Despite some success of my 2015 painting Waft, which was recently published by Pomona Valley Review (Volume 11, Summer 2017), I clearly saw rooms for improvement, and recently I made a new version of the painting, titled Wafting — much darker and more dramatic, with additional whimsicality and humor, lent by the black flakes, resembling playful butterflies, darting above the little girl, who was, as in the 2015 version, running away from the viewer, holding strings tied to floating human balloons, all in the shape of young women dressed in pure white, against much darker and more ominous background, as if in the process of awakening or drowning. I believe that the latter effort was psychologically more penetrating and indeed a big improvement.
My 2015 painting Waft features, against an empty and nondescript landscape, a very small girl in the lower right corner of the vertical canvas, running away from the viewers, while holding strings tied to floating human balloons, all in the shape of young women dressed in pure white, in postures of awakening or drowning. Was it a hopeful dream, or a potentially nightmare? It is up to the viewers to decide. Perhaps, what I captured was the the hope and trepidation of a very young person at that cusp of growing into herself, while facing a future unknown.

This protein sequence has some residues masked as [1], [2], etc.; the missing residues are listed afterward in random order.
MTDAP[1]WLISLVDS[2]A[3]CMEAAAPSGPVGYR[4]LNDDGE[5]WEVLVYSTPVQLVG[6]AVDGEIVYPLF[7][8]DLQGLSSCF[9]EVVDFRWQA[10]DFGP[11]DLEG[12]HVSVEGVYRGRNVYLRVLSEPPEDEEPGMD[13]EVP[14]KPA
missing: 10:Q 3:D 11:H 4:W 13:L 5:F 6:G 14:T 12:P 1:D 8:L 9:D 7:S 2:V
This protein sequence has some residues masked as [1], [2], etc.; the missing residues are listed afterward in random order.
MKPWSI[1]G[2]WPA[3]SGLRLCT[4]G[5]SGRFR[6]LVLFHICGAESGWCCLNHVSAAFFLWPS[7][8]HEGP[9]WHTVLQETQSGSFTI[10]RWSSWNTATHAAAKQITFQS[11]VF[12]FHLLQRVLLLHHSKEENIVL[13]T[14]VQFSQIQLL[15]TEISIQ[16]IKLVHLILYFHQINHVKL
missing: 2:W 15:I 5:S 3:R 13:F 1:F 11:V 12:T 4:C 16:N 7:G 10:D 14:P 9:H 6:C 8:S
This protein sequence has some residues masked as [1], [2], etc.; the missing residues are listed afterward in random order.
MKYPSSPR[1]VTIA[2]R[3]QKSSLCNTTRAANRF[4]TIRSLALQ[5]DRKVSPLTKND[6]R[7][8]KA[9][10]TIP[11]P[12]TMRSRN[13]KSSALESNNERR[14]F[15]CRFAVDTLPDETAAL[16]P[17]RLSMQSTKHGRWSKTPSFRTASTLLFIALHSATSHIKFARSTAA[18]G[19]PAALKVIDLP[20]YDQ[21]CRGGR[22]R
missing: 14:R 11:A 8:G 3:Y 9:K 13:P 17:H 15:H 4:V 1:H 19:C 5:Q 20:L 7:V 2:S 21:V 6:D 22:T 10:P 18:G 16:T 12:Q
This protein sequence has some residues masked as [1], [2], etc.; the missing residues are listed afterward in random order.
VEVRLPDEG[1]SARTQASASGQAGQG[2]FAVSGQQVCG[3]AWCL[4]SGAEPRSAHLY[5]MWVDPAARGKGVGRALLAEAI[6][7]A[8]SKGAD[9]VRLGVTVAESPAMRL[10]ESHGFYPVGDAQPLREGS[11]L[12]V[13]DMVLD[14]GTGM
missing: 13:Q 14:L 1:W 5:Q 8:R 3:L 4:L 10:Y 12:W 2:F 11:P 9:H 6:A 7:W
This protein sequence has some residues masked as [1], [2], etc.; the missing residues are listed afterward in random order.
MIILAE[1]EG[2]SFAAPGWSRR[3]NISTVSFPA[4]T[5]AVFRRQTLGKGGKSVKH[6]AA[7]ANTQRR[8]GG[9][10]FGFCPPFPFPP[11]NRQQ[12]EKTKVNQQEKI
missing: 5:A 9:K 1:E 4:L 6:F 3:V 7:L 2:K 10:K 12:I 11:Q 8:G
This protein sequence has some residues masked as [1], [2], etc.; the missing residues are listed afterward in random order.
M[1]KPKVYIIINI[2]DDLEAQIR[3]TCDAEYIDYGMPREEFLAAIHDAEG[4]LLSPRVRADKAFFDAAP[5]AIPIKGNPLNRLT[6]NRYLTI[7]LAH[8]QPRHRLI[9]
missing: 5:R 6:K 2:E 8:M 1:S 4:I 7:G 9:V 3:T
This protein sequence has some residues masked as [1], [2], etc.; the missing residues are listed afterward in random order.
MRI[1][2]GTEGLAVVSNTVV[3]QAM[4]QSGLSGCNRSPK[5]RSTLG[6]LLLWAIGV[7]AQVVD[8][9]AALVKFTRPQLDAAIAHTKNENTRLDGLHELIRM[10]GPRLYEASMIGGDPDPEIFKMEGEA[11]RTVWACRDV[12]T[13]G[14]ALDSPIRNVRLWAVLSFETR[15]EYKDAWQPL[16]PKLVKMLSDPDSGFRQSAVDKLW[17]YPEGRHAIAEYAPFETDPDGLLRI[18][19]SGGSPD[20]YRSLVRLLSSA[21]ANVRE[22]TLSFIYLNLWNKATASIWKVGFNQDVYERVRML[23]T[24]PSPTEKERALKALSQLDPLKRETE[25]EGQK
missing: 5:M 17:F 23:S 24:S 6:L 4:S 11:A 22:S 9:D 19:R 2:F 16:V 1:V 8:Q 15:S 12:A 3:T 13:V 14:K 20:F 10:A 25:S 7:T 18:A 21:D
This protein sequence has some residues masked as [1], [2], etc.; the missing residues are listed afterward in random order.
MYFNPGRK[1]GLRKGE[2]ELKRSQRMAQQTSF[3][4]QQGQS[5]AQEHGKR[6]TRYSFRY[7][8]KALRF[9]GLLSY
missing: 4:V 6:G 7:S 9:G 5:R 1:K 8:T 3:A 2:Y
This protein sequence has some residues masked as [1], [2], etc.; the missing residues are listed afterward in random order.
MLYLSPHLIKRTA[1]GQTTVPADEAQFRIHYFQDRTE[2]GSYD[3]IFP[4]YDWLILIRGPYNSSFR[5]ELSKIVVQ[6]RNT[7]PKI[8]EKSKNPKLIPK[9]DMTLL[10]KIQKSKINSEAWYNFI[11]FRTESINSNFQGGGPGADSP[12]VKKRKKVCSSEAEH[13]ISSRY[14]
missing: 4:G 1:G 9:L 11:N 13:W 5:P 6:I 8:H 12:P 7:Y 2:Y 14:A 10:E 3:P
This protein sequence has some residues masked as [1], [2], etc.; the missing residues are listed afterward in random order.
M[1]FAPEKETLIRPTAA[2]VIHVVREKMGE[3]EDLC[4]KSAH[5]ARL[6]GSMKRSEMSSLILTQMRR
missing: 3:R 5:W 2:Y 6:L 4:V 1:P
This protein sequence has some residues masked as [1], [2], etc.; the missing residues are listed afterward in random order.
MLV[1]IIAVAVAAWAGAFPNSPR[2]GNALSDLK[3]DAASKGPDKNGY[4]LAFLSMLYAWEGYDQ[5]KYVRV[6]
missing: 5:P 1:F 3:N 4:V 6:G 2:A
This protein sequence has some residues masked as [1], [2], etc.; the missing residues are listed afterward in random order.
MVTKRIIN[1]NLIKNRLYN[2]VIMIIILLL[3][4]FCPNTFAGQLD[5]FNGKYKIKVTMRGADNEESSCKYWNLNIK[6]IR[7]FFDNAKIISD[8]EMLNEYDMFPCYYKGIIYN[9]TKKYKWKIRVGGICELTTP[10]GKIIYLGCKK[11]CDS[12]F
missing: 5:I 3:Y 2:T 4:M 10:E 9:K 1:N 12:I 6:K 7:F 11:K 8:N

This painting was chosen as cover art and as a featured piece on page 19 by Pomona Valley Review (Volume 11), published by California State Polytechnic University, Pomona, in July 2017.
The inspiration of my 2017 oil painting, Autumns Impression was a photo I chance encountered – a room of eerie green light, resembling electric currents, against a background of a irregular pattern of wavering pink tiles. Besides the striking color palette, I was also intrigued by the shifting spatial relationship between the light and the background, thus moved to commit my appreciation to canvas.
Naturally, I would not ape the photograph; rather, the photo served as a springboard for me to “record” my vision.The painting soon departed from the electric glow, and morphed into an impressionistic abstract landscape, and reached a state that I could stop and consider the project complete, though the painting was not truly satisfying.
With layers of additional paints applied to the canvas, it moved further away from the inspiration and my initial attempt. Now, the colors of painting somewhat recalled what I saw in Yosemite National Park I visited last fall, therefore, a new resolution presented itself and I happily complied.
I managed to find the good balance of recalling the spirit of a slightly unhinged forest or meadow, softened by some darting patches of rather joyous colors, without being slavishly realistic. It’s a recollection of memories and emotions. The spatial relationship of many elements and colors of the painting, though not the same as the photograph, was also similarly intriguing.